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What is human trafficking?

Slavery is an umbrella term for activities involved when one person obtains or holds another person in compelled service.

 

Human trafficking is a form of modern slavery where a person is forced into a service against their will – usually forced work or forced prostitution. Control can be physical, financial and psychological.

Human trafficking is not a historic problem

It happens today. It happens here in Northern Ireland.

Human trafficking is a crime.

Take a Closer Look

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Court hearing

4 P's of Trafficking

United Nations Global Plan of Action to Combat Trafficking in Persons

01 Prevent

Trafficking in persons

The prevention of trafficking is a key goal of the Trafficking Protocol. One way to effectively prevent human trafficking is to address the issue comprehensively, rather than focusing on individual aspects of the problem. This approach allows for a more holistic understanding of the issue and can lead to more effective prevention strategies. By taking a comprehensive approach, countries can better address the root causes of trafficking and develop targeted solutions to combat this crime. This approach also helps to strengthen partnerships and cooperation between different stakeholders involved in anti-trafficking efforts, leading to a more coordinated and impactful response. 

03 Prosecute

Its perpetrators

A mandatory requirement of the Trafficking Protocol is for States Parties to criminalize trafficking in persons. Unless trafficking in persons is a crime in domestic law, there is a risk that other crimes that exist in the law will not be sufficient to bring traffickers to justice, allowing the ongoing exploitation and abuse of victims to go unpunished. Where trafficking in persons is not criminalized, or is not criminalized in a way that aligns with the Trafficking Protocol, trafficking may be treated as a less serious crime, international investigative cooperation may be hampered, and victims may be denied access to the full package of rights that they should be entitled to as victims of human trafficking

As defined by the Trafficking Protocol, three elements must be present to constitute the crime of trafficking: An act of the trafficker, by particular means, for the purpose of exploitation. However, if the victim is a child, trafficking in persons is established with only an “act” and exploitative “purpose”; the “means” element is not required (article 3[c] Trafficking Protocol).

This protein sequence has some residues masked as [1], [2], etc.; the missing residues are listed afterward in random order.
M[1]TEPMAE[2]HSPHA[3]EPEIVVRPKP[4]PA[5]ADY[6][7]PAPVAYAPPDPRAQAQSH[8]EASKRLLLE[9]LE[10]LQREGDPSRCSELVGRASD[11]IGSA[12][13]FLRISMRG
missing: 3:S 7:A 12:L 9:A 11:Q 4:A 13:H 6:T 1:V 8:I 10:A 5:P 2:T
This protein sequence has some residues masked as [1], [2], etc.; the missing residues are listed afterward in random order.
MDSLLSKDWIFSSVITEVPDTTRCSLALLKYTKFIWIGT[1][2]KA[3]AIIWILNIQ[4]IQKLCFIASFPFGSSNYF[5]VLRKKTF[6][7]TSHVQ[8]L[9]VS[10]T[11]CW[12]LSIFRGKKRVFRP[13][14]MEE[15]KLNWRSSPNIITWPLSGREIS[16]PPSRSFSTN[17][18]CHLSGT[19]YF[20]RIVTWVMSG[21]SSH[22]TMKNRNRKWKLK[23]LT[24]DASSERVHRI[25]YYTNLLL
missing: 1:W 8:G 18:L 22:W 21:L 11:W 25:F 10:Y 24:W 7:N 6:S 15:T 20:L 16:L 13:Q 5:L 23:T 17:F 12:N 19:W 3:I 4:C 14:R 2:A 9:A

02 Protect

And assist its victims

An essential component of migration management is ensuring that migrants who need protection and assistance are effectively identified and referred for appropriate services. The protection and assistance needs of trafficked people can be complex and serious. Victims may need to be protected from traffickers who are part of organized crime groups and networks or who may be seeking retribution for what they believe to be outstanding debts. A victim may have specific care needs because he or she is a child, or because she is pregnant, or because of some other physical or mental health need.

04 Strengthen

Partnership

The crime of trafficking in persons requires a collaborative response from multiple stakeholders. Ministries of health, women, and children, along with non-State service providers, must work together to ensure victims receive appropriate assistance and support. In cases where victims are in an irregular situation, ministries of foreign affairs and immigration authorities may need to issue humanitarian visas and provide services to help victims remain in the country for recovery and to provide testimony. Immigration authorities may also assist police in gathering evidence by sharing information on traffickers' methods and procedures for bringing victims into the country.

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Why Flourish

By walking alongside those who have suffered, Flourish NI aims to restore hope and dignity. Their compassionate staff understand the challenges of overcoming abuse. If you or someone you know needs help, please consider contacting Flourish NI. Together we can work to end all forms of modern slavery.

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What are the Indicators?

The indicators of sex trafficking and modern slavery are important issues that non-profit organizations work hard to address. Groups that fight human trafficking help people in need and make our communities more just. By recognizing the signs, supporting survivors, and changing unfair policies, we can move closer to a world where all people are treated with dignity and respect.

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Types of Human Trafficking

Human trafficking, trafficking in persons, and modern-day slavery are umbrella terms – often used interchangeably – that refer to the exploitation of individuals through threat or use of force, coercion, abduction, fraud, and/or deception. These terms also include the practices of forced labor, debt bondage, domestic servitude, forced marriage, sex trafficking, child sex trafficking, and the recruitment and use of child soldiers, among others.

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